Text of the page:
Our Take: With the rise of ransomware attacks, healthcare providers and application developers need to make sure they are practicing exceptional cybersecurity controls and security hygiene to avoid being victimized and to recover quickly if they are. As noted in a recent Forrester blog post, entitled “Ransomware: Surviving by Outrunning the Guy Next To You”, ransomware is about making yourself a less vulnerable target than others and protecting your critical infrastructure, ensuring that staff is familiar and practicing security protocols, reducing the potential places for malware intrusions and ensuring the safety of healthcare systems and patients. Key Takeaways: According to CISO magazine, 97% of organizations faced a mobile malware attack and 46% had at least one employee download a malicious mobile application in 2020. Between 2010-2017, over 176.4 medical records were breached by criminals aiming to monetize off of the medical and private information stored by the healthcare systems. According to the HHS, “4 out of 5 U.S. physicians have experienced some form of a cybersecurity attack.” Surveys indicate that recent ransomware attacks only heighten patient’s hesitancy to provide personal information and data online. The Problem: On May 1, 2021, Scripps Health in Los Angeles reported that it had begun experiencing a ransomware attack that would ultimately last several weeks. According to Scripps the attack exposed the health and personal information of approximately 150,000 patients, forced it to take its IT system offline for several weeks, and required medical personnel to revert to using paper-based records. This is only one example of the increasing rise in ransomware attacks on healthcare facilities that are occurring more frequently, putting patient’s information at risk and disrupting operations or entirely shutting down healthcare services. This not only places patients at risk but damages the healthcare organization’s brand and reputation. These ransomware incidents raise questions on the role healthcare systems themselves and users of these healthcare technologies and applications play in ensuring the security of patient data and their basic operating infrastructure as well. For example, according to HealthcareDive, “fewer than half of healthcare institutions met national cybersecurity standards last year” and IT and cybersecurity spending for healthcare systems remain low relative to other industries. The Backdrop: Cybersecurity, or lack thereof, is directly related to the protection of the delivery of healthcare to patients and patient health information. The possibility of a cyberattack increases the risk of exposing patient information, erasing or deleting health records, and even shutting down the entire system. Ransomware is a very dangerous example of what may result from attempts at email phishing or malware or targeted bugs. Ransomware is malware implanted by cybercriminals that utilizes encryption to in effect hold user information hostage for a ransom ranging in amounts from thousands to billions of dollars from the organizations that rightly own the data. Moreover, even when the demands for ransom are met, not all the data is recovered. For example, In 2020, the average “bill” paid to cybercriminals by companies to recover their information toppled upwards of 1.3 million dollars yet only about 69% of the stolen data was ever retrieved following this payment. Oftentimes, ransomware is launched into systems via emails and plug-ins such as USBs and other hardware. The data is encrypted so that owners of the data cannot access files, applications, or their databases unless they pay the ransom in order to get the “key” to decode or decrypt the data. Ransomware can also be designed to affect other parts of an organization’s systems. Due to the sensitive nature of its data and the life-and-death impact that data issues or delays can have on the quality of care the healthcare industry is vulnerable to and has been a prime target of ransomware. For example, in 2020 over a third of healthcare systems reported being hit with ransomware, and 65% of those reported that they had paid the ransom to cybercriminals to get their data unencrypted by the attackers. As noted above, this lack of IT security is in part due to institutional constraints, such as a lack of financial resources and understaffed and underfunded IT teams. These problems were heightened by the COVID crisis when healthcare systems had to deal with the stress of the shortage of physical facilities for patients and dramatically increased workloads on staff (some of whom became ill with COVID). Just as healthcare workers are expected to maintain certain practices and procedures for physical hygiene, healthcare organizations need to ensure they have and are following similar policies and procedures for data privacy and security and their online presence. These methods are most effective when they are communicated broadly throughout the organization, practiced widely, and the subject of drills so they can be put in place quickly in the event of an emergency. One suggestion for healthcare providers would be to follow the lead of organizations in the financial services industry, which generally have been at the forefront of cybersecurity controls. As such we would suggest that healthcare organizations implement the controls recommended by the New York State Department of Financial Services in a recent National Law Review article. These include: Email filtering and anti-phishing training for employees, including regular exercises and blocking malicious attachments and links; Vulnerability and patch management, including a documented program to identify, assess, track and remediate vulnerabilities on all enterprise assets; Multi-Factor Authentication, including for all logins to remote or internal privileged accounts; The disabling of Remote Desktop Protocol (“RDP”) access wherever possible, and if RDP is deemed necessary, restricting access only to whitelisted originating sources; Privileged access management, including implementing the principle of least privileged access; A way to monitor systems and respond to suspicious activity alerts, including an Endpoint Detection Response (“EDR”) solution; Comprehensive, segregated backups that will allow for recovery in the event of a ransomware attack; and An incident response plan that explicitly addresses ransomware attacks and will undergo testing, including with the involvement of senior leadership. Implications: The dramatic increase in ransomware combined with the proliferation of digital health tools requiring remote access has lead to an exponential increase in points of vulnerability points for healthcare suppliers, their partners, and their customers. As a result healthcare organizations need to make sure they look closely at any applications they may deploy in their systems to ensure they don’t expose vulnerabilities or create new ones. Similarly, application developers need to ensure they are following strong coding standards and design techniques and incorporating strong security tools from the earliest stages of development. While these may sound fairly straightforward, as noted in a recent article review in the Journal of Medical Internet Research, approximately 15% of the articles they studied noted that developers lack the expertise to secure mHealth apps, pay little or no attention to the security of mHealth apps and lack the resources for developing a secure mHealth app. As a result, we recommend that both app developers and those looking to deploy new digital health apps in their environment follow steps similar to the ones outlined in the W2S solutions blog entitled “Security Issues App Developers Need To Deal With While Developing A Mobile App.” While not meant to be exhaustive, the recommendations and others will help protect from ransomware entering an organization’s system. These include: Writing secure code, that uses strong coding practices like signing in and code hardening Encrypting data during development thereby making it more difficult to be accessed by malicious attackers Using third-party application libraries sparingly and testing code after using it to ensure the code is not compromised Using only authorized Application Programming Interfaces and using a central authorization for the complete API to ensure maximum security Deploying high-level authentication via such means as Multi-factor authentication (ex: OTP login, biometrics) Incorporating session management as a feature, in case the device is lost or stolen and using tokens instead of identifiers when managing sessions Testing continuously and properly, use emulators and penetration testing to determine any vulnerabilities Staying on top of evolving security technologies and threats to ensure that you are using the latest protection for your application Related Readings: Scripps Health EHR, Patient Portal Still Down After Ransomware Attack What Is Ransomware? Fewer Than Half of Healthcare Institutions Met National Cybersecurity Standards Last Year ​​More Than 1/3 of Health Organizations Hit by Ransomware Last Year, Report Finds. Security Issues App Developers Need To Deal With While Developing A Mobile App (Blog) A Wave of Ransomware Hits US Hospitals as Coronavirus Spikes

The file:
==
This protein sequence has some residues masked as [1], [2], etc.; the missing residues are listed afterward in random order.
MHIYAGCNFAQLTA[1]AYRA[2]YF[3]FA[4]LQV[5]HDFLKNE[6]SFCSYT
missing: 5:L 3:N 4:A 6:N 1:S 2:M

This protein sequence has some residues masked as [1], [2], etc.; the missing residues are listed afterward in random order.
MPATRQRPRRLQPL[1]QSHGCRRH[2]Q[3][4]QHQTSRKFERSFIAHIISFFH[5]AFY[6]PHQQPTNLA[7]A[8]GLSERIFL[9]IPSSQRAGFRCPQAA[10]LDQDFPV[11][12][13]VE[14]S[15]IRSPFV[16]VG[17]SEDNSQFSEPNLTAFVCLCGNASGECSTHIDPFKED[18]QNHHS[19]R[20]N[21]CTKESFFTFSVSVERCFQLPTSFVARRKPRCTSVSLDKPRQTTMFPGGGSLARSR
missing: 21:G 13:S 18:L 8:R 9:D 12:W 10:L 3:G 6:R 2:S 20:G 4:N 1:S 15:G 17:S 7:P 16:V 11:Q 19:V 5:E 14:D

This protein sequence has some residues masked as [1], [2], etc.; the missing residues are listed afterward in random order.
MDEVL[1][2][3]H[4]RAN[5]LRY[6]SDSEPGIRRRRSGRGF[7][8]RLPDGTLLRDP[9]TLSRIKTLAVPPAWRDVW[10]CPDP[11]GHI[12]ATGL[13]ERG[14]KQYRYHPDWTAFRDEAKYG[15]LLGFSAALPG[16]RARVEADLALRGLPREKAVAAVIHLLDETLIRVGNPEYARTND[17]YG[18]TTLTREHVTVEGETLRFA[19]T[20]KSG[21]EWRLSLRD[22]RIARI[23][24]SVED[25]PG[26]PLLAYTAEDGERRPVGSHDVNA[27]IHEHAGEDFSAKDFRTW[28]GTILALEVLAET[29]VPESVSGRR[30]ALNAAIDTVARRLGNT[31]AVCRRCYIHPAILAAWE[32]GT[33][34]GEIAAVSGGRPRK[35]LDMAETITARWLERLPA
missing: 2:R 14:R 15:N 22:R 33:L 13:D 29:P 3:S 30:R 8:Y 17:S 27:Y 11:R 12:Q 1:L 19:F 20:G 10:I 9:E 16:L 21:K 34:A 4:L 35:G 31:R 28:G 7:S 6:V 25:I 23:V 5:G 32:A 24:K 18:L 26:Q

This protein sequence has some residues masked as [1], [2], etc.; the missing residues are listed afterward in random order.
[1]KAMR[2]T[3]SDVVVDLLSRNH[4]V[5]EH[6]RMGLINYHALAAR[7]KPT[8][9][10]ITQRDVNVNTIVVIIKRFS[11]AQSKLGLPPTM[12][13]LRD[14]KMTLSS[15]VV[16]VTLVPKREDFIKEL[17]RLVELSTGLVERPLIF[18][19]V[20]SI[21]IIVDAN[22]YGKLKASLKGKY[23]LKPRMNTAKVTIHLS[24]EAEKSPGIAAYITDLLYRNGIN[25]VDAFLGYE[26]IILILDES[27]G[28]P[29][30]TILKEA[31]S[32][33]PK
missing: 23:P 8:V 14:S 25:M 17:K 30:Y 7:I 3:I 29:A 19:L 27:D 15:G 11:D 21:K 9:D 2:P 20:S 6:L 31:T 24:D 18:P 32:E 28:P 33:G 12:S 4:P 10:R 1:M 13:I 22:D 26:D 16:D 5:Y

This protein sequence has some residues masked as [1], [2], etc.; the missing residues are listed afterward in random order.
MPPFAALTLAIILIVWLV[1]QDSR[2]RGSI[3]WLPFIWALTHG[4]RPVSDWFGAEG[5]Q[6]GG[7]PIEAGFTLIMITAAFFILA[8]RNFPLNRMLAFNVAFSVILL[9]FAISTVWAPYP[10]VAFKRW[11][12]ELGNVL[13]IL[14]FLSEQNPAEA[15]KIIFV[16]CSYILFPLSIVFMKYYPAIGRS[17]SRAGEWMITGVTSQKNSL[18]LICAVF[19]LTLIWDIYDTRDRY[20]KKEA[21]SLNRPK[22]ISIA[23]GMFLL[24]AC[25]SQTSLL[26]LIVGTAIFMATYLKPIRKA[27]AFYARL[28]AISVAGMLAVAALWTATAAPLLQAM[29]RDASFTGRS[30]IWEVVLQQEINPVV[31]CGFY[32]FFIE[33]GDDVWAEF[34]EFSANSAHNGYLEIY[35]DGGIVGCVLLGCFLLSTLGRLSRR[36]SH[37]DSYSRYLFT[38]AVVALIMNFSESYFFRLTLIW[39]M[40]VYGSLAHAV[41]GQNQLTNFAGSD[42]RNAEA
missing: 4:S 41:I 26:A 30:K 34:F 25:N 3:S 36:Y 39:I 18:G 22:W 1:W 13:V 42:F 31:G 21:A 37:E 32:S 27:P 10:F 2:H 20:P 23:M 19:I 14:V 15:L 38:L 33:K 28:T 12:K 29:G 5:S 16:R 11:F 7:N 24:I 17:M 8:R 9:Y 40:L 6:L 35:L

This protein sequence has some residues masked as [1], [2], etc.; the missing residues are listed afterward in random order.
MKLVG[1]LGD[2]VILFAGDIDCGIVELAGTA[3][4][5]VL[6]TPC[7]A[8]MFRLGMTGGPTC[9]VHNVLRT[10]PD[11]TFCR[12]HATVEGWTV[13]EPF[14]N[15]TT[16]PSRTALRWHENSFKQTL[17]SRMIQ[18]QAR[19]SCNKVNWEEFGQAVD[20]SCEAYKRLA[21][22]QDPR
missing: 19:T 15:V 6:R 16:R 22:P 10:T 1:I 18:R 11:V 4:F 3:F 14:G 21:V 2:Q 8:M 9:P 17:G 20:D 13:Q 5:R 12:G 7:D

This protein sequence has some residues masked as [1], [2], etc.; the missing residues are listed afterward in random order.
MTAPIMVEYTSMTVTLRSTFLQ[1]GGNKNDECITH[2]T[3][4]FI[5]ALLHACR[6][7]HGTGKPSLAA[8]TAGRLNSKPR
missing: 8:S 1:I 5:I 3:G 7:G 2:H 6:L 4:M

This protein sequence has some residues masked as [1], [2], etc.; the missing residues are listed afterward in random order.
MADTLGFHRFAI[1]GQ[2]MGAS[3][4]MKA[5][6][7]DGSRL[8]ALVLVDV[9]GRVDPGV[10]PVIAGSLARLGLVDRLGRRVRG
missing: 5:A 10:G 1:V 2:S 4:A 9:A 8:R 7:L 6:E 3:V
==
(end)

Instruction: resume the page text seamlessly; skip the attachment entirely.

• Scouting Report-Castor: Bringing the Clinical Trial Process into the 21st Century